It could also create, for the first time, a strong connection with Chattanooga and with the south, which could be very important for Lawrence in the future. Can you imagine - a new sister country and a new sister city - South Africa, and other countries of Africa as well, and Chattanooga, which is an important city and area of the southern United States.

More Connections with Schools, as well as Home Study and Continued Learning for Adults

President Obama announced today that more than $750 million has been pledged by business leaders to bring internet technology, within five years, to 99 percent of schools in this country. I will take a look at this initiative in greater detail in a future blog, but it connects very well with high-speed access to schools, as has been the case in Chattanooga and could certainly be the case in Lawrence in the near future. This would allow schools in this country to connect up with schools in other countries. To start out with, I would suggest connection the BBC, in London, which has a tremendous number of online programs for schools already on line. More on this later.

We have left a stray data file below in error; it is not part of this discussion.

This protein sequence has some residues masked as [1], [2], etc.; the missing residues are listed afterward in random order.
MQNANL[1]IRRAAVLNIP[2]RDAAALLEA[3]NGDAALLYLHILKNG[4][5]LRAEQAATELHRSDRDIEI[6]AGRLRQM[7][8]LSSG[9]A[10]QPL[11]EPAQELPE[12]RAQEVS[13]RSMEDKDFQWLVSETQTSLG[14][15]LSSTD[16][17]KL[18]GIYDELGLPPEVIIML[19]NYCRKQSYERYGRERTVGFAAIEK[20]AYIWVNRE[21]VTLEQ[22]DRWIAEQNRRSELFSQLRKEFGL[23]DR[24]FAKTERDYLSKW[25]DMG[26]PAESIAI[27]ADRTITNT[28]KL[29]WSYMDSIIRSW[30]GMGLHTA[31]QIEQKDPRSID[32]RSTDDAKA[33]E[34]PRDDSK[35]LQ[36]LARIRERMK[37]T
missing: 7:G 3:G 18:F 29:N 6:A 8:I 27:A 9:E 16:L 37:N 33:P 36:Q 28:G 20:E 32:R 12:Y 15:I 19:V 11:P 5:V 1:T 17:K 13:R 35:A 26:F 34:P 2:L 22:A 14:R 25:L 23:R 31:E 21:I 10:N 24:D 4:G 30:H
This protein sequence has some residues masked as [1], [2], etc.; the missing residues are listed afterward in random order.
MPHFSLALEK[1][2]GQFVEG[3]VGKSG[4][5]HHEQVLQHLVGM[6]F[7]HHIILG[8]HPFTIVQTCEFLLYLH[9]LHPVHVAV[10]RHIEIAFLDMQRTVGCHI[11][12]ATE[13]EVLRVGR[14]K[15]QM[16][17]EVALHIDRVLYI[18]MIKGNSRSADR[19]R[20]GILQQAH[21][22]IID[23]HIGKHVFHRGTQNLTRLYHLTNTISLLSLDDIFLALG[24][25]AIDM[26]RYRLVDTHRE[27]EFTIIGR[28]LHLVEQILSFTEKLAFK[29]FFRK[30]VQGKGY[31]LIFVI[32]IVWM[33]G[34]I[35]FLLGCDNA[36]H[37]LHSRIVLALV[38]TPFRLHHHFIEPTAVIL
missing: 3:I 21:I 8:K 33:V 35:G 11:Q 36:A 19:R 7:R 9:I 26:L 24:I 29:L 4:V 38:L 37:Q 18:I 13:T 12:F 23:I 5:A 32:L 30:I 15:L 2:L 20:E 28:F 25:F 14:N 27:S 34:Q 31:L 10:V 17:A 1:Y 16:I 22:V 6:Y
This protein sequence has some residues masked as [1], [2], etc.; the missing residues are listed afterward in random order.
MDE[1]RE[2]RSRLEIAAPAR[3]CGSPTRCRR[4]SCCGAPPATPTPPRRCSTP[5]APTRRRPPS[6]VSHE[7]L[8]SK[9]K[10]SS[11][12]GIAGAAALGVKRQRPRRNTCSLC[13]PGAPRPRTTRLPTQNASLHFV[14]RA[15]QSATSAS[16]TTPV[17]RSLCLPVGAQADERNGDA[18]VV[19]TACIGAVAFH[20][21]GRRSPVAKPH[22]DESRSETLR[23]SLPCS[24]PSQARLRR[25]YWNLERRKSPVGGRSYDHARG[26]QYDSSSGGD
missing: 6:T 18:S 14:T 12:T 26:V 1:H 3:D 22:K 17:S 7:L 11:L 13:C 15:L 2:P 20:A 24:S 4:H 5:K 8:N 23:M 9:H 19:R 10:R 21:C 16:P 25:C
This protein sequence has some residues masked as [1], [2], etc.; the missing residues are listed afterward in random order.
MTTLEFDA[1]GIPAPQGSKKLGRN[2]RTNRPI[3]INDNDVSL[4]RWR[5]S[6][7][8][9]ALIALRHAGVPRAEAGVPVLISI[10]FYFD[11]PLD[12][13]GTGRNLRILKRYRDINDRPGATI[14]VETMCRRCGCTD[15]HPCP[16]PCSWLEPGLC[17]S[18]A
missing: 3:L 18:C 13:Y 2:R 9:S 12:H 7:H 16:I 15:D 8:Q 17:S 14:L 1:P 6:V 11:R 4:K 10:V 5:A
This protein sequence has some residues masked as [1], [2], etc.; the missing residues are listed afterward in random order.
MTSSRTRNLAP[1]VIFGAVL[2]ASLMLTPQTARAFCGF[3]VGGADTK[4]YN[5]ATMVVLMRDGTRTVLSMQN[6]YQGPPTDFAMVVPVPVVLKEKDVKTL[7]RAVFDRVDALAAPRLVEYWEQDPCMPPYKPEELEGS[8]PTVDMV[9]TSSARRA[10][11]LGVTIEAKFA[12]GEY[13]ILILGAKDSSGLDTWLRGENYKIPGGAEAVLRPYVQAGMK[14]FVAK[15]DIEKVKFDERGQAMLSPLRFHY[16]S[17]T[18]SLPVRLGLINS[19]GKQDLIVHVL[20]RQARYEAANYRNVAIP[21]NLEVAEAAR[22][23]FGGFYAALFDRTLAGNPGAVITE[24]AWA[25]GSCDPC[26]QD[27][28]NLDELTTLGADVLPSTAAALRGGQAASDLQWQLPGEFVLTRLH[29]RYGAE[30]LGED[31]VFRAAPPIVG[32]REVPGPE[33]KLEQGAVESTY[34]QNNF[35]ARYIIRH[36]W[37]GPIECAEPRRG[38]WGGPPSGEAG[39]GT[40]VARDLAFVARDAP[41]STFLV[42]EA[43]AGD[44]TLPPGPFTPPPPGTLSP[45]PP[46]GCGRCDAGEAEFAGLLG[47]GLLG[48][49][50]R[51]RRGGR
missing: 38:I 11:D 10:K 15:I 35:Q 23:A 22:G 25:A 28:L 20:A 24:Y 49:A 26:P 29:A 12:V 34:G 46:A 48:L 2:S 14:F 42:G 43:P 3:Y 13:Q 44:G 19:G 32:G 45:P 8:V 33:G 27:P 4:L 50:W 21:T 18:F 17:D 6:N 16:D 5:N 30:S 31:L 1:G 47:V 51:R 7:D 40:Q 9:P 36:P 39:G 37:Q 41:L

Here is the article:

The first step - high-speed internet in Lawrence

Let's begin - with the creation of high-speed internet in Lawrence!

Free use Image

Free use Image by Lawrence Morgan

Reply 1 comment from Joshua Montgomery

Amos Lawrence Park - a name and a vision for Lawrence

Historical Image

Historical Image by Lawrence Morgan

Amos Lawrence Park

Building on the best of the past, yet looking towards the future

The former Farmland Industries fertilizer plant is now being made into a business park. I think it needs a new name and - equally important - a new vision. A much better name than those which have been proposed for this park would be "Amos Lawrence Park."

It's time to have a vision for this park which would incorporate the city's possibilities and that of surrounding cities as well. The vision needs to incorporate what this park could become in conjunction with other parts of Lawrence and Douglas County.

Pedestrian / bicycling trail and a place for gathering